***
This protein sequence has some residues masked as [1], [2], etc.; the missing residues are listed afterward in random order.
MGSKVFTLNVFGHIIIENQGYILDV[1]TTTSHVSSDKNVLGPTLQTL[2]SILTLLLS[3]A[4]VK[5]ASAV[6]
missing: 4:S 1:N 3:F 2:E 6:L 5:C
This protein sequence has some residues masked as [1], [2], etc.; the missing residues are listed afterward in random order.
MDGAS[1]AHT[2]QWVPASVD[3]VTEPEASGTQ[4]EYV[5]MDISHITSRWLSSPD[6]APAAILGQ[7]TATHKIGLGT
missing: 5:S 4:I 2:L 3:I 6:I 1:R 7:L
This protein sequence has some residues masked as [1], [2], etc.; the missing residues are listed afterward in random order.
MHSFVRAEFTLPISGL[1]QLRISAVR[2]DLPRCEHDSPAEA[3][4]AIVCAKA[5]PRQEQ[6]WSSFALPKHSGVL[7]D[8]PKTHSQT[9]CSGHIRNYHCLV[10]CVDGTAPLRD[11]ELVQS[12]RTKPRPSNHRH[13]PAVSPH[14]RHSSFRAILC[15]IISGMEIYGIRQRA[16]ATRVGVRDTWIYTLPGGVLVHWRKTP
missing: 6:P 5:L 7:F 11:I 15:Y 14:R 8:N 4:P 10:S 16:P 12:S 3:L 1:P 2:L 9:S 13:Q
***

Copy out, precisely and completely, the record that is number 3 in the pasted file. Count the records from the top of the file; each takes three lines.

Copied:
This protein sequence has some residues masked as [1], [2], etc.; the missing residues are listed afterward in random order.
MHSFVRAEFTLPISGL[1]QLRISAVR[2]DLPRCEHDSPAEA[3][4]AIVCAKA[5]PRQEQ[6]WSSFALPKHSGVL[7]D[8]PKTHSQT[9]CSGHIRNYHCLV[10]CVDGTAPLRD[11]ELVQS[12]RTKPRPSNHRH[13]PAVSPH[14]RHSSFRAILC[15]IISGMEIYGIRQRA[16]ATRVGVRDTWIYTLPGGVLVHWRKTP
missing: 6:P 5:L 7:F 11:I 15:Y 14:R 8:N 4:P 10:S 16:P 12:S 3:L 1:P 2:L 9:S 13:Q